Monday, December 05, 2005

Tubin', bro!

** Three Disclaimers:
1. I apologize if any of this background stuff is annoying. I didn't know any of it before I got here, but if I'm just repeating stuff you guys all know, just tell me to shut the hell up and I'll stop doing it.
2. I haven't been able to load any of my pictures yet, though I found out that I definitely can. So for now, only internet photos, sorry!
3. Everyone calls each other bro here. Hence the title.

This weekend, I took a road trip to Kilauea volcano. One of the most active in the world, the current erruption has been going on for over twenty years. It's located in the middle of Hawai'i volcanoes national park, and you can actually drive and then hike pretty close to the active erruptions. At the ranger's station they post what and where to see lava on any given day.

The park is about a three hour drive from where we live, so we got started fairly early (in normal people time, not farm time) on Saturday morning. Brian and Liu Zhi came, and we were picked up by Alexandriu (Belgian-Romanian who moved here three weeks ago to work with the doctor who invented pacemakers who lives here on the island as well) and Jessie (Katrina efugee who actually was in New Orleans and the Superdome, etc. who has moved here now).
First, we drove to Hilo, where they have a great farmer's market, and bought all kinds of fruit and things to snack on for the trip: once you're in Volcano (as the park is referred to) there isn't any place to get food. We also stopped at a supermarket for more food and big jugs of water. Then on to the hostel, to put some stuff down and check in with them. Apparently, Saturday at the hostel is "customer appreciation night" and they serve free pizza and beer! Being poor and already a little tired of healthy farm food; this was pretty exciting.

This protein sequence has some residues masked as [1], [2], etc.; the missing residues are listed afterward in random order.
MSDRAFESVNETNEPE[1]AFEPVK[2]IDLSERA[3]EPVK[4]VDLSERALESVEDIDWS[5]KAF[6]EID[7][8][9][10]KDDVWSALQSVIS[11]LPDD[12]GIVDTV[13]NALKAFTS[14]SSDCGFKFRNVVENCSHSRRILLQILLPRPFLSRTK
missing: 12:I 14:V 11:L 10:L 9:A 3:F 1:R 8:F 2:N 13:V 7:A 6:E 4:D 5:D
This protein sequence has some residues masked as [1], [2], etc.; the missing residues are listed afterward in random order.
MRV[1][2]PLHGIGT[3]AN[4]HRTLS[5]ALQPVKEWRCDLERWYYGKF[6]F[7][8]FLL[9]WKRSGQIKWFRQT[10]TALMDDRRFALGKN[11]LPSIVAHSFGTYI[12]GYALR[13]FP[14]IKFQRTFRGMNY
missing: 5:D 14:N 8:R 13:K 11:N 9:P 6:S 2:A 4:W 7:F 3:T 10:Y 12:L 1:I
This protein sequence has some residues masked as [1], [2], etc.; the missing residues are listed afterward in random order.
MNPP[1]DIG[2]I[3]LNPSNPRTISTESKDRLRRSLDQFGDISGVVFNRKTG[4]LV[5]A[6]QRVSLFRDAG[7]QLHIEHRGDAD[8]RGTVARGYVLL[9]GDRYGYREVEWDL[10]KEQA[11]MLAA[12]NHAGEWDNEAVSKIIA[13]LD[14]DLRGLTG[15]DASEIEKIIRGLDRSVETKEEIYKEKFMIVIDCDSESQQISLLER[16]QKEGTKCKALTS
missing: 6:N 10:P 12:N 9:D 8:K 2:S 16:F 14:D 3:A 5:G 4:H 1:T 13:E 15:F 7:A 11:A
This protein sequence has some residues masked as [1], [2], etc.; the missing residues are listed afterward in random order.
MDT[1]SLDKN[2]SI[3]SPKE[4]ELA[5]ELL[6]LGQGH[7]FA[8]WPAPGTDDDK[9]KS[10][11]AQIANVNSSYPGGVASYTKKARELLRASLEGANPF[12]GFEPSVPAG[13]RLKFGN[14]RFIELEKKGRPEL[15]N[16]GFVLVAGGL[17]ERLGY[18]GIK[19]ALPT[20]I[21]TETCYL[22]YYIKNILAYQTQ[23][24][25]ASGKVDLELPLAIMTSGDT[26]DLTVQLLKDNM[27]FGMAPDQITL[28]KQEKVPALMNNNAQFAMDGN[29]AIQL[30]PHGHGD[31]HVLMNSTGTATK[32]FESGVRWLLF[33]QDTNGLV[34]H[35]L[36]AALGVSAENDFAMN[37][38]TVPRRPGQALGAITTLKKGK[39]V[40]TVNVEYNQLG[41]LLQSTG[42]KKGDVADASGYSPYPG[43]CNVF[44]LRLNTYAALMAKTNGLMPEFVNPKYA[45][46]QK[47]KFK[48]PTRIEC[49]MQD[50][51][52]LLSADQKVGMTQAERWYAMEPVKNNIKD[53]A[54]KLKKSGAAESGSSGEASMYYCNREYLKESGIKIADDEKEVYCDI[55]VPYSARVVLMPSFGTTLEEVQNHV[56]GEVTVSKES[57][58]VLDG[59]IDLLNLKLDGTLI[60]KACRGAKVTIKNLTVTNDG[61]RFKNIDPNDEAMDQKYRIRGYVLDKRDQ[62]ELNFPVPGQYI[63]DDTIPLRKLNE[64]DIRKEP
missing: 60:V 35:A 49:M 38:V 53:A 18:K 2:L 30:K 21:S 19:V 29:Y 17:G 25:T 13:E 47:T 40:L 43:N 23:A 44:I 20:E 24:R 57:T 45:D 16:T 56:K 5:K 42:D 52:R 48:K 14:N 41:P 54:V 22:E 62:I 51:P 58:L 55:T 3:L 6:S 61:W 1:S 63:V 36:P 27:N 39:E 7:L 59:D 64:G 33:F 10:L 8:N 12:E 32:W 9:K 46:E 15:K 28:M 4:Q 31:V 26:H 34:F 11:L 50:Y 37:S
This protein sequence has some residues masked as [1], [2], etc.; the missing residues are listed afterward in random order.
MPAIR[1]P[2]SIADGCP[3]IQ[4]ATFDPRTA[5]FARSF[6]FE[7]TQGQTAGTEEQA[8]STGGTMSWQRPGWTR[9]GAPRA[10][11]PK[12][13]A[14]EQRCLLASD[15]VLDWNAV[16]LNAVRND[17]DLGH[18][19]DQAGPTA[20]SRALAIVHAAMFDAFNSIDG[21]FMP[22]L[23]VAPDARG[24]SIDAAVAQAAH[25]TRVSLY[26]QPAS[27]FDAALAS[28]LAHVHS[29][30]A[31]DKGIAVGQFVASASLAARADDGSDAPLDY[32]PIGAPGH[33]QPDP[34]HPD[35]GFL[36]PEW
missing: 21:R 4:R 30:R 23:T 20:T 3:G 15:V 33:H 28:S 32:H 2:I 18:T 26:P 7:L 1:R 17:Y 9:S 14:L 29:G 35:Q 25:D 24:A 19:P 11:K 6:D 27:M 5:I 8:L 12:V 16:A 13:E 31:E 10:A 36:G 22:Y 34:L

At this point it was about two o'clock and we sat down in the hostel to eat and look at our guide books and figure out what to do next. I had a new fruit(!) which I don't get to do too often. It's called a jackfruit, and Jessie's Philipino roommates introduced her to it. It smells crazy (and makes your hands smell pretty bad) but the tastes sort of like pineapple and has a smooth almost jelly-like texture.

So, we headed to Volcano and checked with the visitor's center to see if there were any active erruptions to see. There weren't, so instead of hiking around to look at some steam, we decided to go to Thurston's lava tube. A lava tube is what's made when lava flows through the earth and then cools. Thurston's has been cleaned up and lit, and was sort of a disappointment. We had read in the book, however, that at the end of the tube there was another section of about a thousand feet that has not been touched, and is marked by a gate. We had brought flashlights and headed right in. It's a pretty treacherous little stretch, with lots of fallen lava rock and things to navigate, but altogether pretty manageable. Once we got to the end we took a bunch of pictures and then turned off our flashlights and hung out in the dark, singing songs in as many languages as we could.

As we got up to leave, Jessie suggested that we try and come back in the dark, just feeling our way along the tube and trusting our senses to not get hurt. I don't know how dramatic that sounds to you reading it, but it was SCARY and hard work: it took us about an hour and a half to go those thousand feet. No big injuries on anyone (except for a few cuts and scrapes) and it was honestly a pretty amazing experience. At some points where there were a lot of boulders, we had to get down on all fours and scramble across boulders, totally blind.